Hieronymus Bosch was painting frightening, yet vaguely likeable monsters long before computer games were ever invented, often including a touch of humour. His works are assertive statements about the mental illness that befalls any man who abandons the teachings of Christ. With a life that spanned from 1450 to 1516, Bosch experienced the drama of the highly charged Renaissance and its wars of religion. Medieval tradition and values were crumbling, paving the way to thrust man into a new universe where faith lost some of its power and much of its magic. Bosch set out to warn doubters of the perils awaiting any and all who lost their faith in God. His favourite allegories were heaven, hell, and lust. He believed that everyone had to choose between one of two options: heaven or hell. Bosch brilliantly exploited the symbolism of a wide range of fruits and plants to lend sexual overtones to his themes, which author Virginia Pitts Rembert meticulously deciphers to provide readers with new insight into this fascinating artist and his works.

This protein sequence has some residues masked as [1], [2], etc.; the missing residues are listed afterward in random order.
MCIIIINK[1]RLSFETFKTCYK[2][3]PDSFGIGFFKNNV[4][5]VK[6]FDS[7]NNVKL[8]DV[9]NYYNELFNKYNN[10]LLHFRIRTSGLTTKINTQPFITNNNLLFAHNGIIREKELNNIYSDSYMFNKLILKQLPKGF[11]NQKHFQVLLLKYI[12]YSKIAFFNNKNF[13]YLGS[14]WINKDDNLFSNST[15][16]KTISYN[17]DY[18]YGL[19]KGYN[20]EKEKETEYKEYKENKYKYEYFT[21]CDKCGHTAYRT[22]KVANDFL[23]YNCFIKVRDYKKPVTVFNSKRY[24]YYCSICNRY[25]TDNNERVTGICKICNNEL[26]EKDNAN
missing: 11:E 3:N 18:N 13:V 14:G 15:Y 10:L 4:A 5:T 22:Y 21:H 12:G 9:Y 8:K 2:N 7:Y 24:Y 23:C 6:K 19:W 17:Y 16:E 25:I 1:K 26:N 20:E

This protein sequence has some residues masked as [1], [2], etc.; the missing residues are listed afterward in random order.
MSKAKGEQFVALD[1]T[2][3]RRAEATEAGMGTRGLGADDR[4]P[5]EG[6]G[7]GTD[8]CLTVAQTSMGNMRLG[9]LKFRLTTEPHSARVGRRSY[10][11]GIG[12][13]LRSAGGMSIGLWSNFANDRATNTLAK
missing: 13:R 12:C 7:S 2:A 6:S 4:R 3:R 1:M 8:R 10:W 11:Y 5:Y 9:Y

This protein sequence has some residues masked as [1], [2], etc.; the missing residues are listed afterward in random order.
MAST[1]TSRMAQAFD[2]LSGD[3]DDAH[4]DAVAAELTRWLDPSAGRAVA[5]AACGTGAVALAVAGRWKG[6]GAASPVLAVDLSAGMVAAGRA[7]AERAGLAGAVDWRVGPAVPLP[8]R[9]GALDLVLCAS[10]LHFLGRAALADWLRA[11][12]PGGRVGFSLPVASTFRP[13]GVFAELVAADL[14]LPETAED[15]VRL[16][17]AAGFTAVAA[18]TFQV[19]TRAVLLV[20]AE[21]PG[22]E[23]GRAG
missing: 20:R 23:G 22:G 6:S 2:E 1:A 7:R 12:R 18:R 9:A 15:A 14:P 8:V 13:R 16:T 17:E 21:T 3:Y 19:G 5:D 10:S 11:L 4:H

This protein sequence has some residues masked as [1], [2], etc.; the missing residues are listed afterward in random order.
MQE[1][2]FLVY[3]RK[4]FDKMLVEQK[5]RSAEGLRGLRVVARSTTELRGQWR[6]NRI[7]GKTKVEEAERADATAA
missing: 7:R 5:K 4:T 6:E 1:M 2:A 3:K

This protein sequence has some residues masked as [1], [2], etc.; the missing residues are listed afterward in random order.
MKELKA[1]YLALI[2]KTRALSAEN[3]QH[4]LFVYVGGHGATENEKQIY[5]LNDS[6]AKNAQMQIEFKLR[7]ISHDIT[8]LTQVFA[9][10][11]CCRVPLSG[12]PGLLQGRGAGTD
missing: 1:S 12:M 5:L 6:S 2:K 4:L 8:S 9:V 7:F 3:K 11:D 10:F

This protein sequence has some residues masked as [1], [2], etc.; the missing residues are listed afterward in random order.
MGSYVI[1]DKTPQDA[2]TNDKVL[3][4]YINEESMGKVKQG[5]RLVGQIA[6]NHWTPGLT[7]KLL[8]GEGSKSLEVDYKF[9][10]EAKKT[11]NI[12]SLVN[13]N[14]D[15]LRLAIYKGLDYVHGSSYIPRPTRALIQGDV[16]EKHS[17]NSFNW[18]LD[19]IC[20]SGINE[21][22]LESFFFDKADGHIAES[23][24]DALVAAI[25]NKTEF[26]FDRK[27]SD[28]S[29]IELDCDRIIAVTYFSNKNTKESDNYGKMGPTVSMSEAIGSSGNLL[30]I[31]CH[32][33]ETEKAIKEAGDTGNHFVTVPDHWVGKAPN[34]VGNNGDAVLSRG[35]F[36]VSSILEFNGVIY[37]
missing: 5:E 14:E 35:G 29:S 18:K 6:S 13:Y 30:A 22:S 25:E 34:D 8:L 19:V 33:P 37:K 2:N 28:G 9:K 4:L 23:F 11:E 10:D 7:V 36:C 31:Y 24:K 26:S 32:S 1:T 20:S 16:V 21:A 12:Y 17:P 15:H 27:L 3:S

Virginia Pitts Rembert was born in Alabama. She has doctorates in art history and in archaeology, plus further degrees in art and fine arts education (Columbia University) as well as in art history (University of Wisconsin). Furthermore, she has taught at the University of Alabama, Birmingham, the University of Arkansas, Little Rock, and the University of Alabama, Tuscaloosa, at which she is currently Professor Emeritus. Virginia Pitts Rembert is the author of many books and articles, but is even better known for being at the forefront of art research into modern art and abstract art in Europe and America.
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